Research lines
  1. Investigation of cellular mechanisms involving specific protein targets
  2. Differential Proteomics investigation of brain phosphoproteome
  3. Identification of splicing variant proteins involved in oncologic mechanisms
Research Group

Prof. Maria Monti, Associate Professor of Biological Chemistry

Prof. Angela Amoresano, Full Professor of Analytical chemistry

Prof. Angela Duilio, Associate Professor of Molecular Biology

Dr.ssa Flora Cozzolino, Temporary Researcher (RTD-A)

Dr.ssa Gabriella Pinto, Temporary Researcher (RTD-A)

Dr.ssa Angela Di Somma, Ph.D. student in Chemical Sciences

Dr.ssa Vittoria Monaco, contractor

Dr.ssa Arianna Cirillo, contractor

Dr.ssa Carolina Canè, contractor

Most relevant publications

1.      G. D'Angelo, T. Uemura, C.C. Chuang, E. Polishchuk, M. Santoro, H. Ohvo-Rekilä, T. Sato, G. Di Tullio, A. Varriale, S. D'Auria, T. Daniele, F. Capuani, L. Johannes, P. Mattjus, M. Monti, P. Pucci, R.L. Williams, J.E. Burke, F.M. Platt, A. Harada and M.A. De Matteis. Vesicular and non-vesicular transport feed distinct glycosylation pathways in the Golgi. Nature. 501 (2013) 116-120.

2.      G. Chesi, R.N. Hegde, S. Iacobacci, M. Concilli, S. Parashuraman, B.P. Festa, E.V. Polishchuk, G. Di Tullio, A. Carissimo, S. Montefusco, D. Canetti, M. Monti, A. Amoresano, P. Pucci, B. van de Sluis, S. Lutsenko, A. Luini and R.S. Polishchuk. Identification of p38 MAPK and JNK as new targets for correction of Wilson disease-causing ATP7B mutants. Hepatology 63 (2016) 1842-1859.

3.      M. Zollo, M. Ahmed, V. Ferrucci, V. Salpietro, F. Asadzadeh, M. Carotenuto, R. Maroofian, A. Al-Amri, R. Singh, I. Scognamiglio, M. Mojarrad, L. Musella, A. Duilio, A. Di Somma, E. Karaca, A. Rajab, A. Al-Khayat, T.M. Mohapatra, A. Eslahi, F. Ashrafzadeh, L.E. Rawlins, R. Prasad, R. Gupta, P. Kumari, M Srivastava, F. Cozzolino, S.K. Rai, M. Monti, G.V. Harlalka, M.A. Simpson, P. Rich, F. Al-Salmi, M.A. Patton, B.A. Chioza, S. Efthymiou, F. Granata, G. Di Rosa, S. Wiethoff, E. Borgione, C. Scuderi, K. Mankad, M.G. Hanna, P. Pucci, H. Houlden, J.R. Lupski, A.H. Crosby and E.L. Baple. PRUNE is crucial for normal brain development and mutated in microcephaly with neurodevelopmental impairment. Brain 140 (2017) 940-952.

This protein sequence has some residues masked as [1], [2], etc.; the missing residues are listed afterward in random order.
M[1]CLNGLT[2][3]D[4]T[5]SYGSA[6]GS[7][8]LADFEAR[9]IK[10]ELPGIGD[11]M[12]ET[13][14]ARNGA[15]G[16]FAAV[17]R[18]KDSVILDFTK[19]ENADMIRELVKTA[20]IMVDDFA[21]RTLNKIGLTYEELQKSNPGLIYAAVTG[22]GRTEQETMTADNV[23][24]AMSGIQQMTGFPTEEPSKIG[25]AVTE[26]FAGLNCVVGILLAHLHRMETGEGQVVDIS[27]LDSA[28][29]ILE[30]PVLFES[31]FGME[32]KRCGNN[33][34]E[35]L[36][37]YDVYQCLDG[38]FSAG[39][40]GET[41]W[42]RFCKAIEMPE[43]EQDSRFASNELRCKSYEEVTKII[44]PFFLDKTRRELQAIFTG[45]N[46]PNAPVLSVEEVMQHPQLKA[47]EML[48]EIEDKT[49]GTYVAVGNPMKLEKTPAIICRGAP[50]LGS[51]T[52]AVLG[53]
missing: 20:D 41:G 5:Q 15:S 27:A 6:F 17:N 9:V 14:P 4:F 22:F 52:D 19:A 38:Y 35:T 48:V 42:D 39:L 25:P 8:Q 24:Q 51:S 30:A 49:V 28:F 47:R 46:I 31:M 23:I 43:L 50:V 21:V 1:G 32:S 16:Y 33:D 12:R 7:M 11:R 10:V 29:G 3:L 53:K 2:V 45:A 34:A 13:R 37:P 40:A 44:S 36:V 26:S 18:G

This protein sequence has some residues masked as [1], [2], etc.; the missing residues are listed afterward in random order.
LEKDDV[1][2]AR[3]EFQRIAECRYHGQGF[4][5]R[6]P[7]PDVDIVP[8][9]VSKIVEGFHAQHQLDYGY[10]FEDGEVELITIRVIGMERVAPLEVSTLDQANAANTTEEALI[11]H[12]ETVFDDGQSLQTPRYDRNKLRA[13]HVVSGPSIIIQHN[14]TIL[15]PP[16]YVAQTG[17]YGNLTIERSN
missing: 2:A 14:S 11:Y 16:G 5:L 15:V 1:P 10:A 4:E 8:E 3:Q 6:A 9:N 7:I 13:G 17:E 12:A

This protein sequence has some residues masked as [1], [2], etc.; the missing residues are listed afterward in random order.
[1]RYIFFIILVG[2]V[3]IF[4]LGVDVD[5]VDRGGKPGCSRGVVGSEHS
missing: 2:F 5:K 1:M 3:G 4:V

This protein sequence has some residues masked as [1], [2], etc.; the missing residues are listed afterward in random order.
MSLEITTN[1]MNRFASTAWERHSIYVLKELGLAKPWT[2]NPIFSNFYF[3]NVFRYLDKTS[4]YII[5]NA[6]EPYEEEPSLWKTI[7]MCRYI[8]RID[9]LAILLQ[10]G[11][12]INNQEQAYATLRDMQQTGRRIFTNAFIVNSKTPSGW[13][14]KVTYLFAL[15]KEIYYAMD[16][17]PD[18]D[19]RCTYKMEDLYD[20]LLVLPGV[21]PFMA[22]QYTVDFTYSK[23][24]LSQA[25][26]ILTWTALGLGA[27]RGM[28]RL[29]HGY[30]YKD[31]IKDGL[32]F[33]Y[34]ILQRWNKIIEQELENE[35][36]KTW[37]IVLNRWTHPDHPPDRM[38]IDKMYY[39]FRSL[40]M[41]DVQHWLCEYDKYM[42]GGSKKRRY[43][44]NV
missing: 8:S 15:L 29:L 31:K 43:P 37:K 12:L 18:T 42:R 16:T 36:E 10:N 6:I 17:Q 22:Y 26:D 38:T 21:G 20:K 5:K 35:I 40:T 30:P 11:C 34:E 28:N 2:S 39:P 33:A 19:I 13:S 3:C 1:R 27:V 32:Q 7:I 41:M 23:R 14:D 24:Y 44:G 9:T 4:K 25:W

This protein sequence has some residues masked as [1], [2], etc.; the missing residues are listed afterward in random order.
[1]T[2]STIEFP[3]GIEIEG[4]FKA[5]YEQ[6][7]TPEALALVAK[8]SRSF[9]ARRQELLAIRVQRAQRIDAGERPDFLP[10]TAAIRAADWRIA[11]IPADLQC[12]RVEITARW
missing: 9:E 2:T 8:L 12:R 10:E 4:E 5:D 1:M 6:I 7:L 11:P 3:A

4.      A. Varone, S. Mariggiò, M. Patheja, V. Maione, A. Varriale, M. Vessichelli, D. Spano, F. Formiggini, M. Lo Monte, N. Brancati, M. Frucci, P. Del Vecchio, S. D’Auria, A. Flagiello, C. Iannuzzi, A. Luini, P. Pucci, L. Banci, C. Valente and D. Corda. A signalling cascade involving receptoractivated phospholipase A2, glycerophosphoinositol 4-phosphate, Shp1 and Src in the activation of cell motility. Cell Commun Signal 17 (2019) 20.

5.      F. Zappa, C. Wilson, G. Di Tullio, M. Santoro, P. Pucci, M. Monti, D. D'Amico, S. Pisonero-Vaquero, R. De Cegli, A. Romano, M.A. Saleem, E. Polishchuk, M. Failli, L. Giaquinto, M.A. De Matteis. The TRAPP complex mediates secretion arrest induced by stress granule assembly. EMBO J. (2019) doi: 10.15252/embj.2019101704.